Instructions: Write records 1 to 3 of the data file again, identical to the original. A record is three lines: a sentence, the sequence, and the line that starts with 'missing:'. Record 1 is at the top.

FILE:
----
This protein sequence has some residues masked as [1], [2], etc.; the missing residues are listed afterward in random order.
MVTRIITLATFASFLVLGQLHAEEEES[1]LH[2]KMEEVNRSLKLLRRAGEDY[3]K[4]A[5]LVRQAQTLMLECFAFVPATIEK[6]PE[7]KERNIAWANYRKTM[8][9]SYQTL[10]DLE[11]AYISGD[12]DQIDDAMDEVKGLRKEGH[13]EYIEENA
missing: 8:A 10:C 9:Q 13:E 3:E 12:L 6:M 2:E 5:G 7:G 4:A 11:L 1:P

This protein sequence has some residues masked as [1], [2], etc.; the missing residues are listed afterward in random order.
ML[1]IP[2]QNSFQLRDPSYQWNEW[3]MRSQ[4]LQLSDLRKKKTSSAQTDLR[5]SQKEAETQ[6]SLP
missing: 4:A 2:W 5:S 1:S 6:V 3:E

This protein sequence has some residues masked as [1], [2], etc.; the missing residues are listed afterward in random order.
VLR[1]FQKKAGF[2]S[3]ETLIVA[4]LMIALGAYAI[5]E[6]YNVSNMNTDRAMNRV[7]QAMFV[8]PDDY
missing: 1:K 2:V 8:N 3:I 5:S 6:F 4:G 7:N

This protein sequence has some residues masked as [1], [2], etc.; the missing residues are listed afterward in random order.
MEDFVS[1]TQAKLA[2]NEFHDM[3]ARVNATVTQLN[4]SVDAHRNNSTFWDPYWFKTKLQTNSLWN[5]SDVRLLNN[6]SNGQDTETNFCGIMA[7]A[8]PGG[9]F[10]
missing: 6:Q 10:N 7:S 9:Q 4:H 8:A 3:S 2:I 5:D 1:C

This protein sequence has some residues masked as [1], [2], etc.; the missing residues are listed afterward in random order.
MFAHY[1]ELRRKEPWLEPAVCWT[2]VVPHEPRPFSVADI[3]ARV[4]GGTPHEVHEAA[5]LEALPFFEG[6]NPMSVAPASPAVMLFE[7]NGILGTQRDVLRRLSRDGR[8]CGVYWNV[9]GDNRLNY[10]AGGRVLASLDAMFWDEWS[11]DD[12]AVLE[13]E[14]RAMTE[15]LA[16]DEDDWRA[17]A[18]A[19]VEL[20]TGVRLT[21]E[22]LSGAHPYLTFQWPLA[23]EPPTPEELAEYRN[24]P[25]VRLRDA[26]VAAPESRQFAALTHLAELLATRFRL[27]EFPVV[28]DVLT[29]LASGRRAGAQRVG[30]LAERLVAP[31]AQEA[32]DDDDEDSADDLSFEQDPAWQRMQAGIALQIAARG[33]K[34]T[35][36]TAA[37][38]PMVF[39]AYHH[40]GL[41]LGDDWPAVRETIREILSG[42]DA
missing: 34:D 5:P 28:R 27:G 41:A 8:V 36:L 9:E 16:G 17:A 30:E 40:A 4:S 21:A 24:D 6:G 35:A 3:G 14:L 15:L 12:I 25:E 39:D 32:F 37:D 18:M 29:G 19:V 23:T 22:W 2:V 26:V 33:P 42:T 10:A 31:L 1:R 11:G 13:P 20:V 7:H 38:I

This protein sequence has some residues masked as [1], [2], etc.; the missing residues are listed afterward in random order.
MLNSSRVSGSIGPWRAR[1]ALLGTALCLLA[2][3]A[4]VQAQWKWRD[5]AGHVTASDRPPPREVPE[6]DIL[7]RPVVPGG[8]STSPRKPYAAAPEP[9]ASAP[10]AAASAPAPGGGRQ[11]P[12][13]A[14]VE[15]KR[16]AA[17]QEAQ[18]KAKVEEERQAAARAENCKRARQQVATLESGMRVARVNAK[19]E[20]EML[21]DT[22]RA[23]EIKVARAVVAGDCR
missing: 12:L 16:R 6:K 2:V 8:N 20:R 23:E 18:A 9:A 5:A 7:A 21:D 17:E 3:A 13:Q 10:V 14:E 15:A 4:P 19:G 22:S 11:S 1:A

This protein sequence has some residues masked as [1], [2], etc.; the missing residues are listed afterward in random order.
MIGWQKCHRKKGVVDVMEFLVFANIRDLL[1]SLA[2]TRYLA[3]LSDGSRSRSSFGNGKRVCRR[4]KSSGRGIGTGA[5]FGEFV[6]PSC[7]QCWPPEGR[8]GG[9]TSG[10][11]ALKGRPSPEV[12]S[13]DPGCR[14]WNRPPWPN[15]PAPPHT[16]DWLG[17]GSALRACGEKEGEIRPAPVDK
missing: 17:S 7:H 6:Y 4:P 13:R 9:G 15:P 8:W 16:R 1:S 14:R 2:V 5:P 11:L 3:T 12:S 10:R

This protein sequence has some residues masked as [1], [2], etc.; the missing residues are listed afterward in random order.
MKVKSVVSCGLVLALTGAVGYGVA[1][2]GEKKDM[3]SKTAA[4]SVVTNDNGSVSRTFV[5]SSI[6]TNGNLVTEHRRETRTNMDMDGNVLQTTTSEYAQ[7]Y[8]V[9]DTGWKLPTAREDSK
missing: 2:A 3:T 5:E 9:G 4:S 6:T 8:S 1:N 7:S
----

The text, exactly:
This protein sequence has some residues masked as [1], [2], etc.; the missing residues are listed afterward in random order.
MVTRIITLATFASFLVLGQLHAEEEES[1]LH[2]KMEEVNRSLKLLRRAGEDY[3]K[4]A[5]LVRQAQTLMLECFAFVPATIEK[6]PE[7]KERNIAWANYRKTM[8][9]SYQTL[10]DLE[11]AYISGD[12]DQIDDAMDEVKGLRKEGH[13]EYIEENA
missing: 8:A 10:C 9:Q 13:E 3:E 12:L 6:M 2:E 5:G 7:G 4:A 11:L 1:P

This protein sequence has some residues masked as [1], [2], etc.; the missing residues are listed afterward in random order.
ML[1]IP[2]QNSFQLRDPSYQWNEW[3]MRSQ[4]LQLSDLRKKKTSSAQTDLR[5]SQKEAETQ[6]SLP
missing: 4:A 2:W 5:S 1:S 6:V 3:E

This protein sequence has some residues masked as [1], [2], etc.; the missing residues are listed afterward in random order.
VLR[1]FQKKAGF[2]S[3]ETLIVA[4]LMIALGAYAI[5]E[6]YNVSNMNTDRAMNRV[7]QAMFV[8]PDDY
missing: 1:K 2:V 8:N 3:I 5:S 6:F 4:G 7:N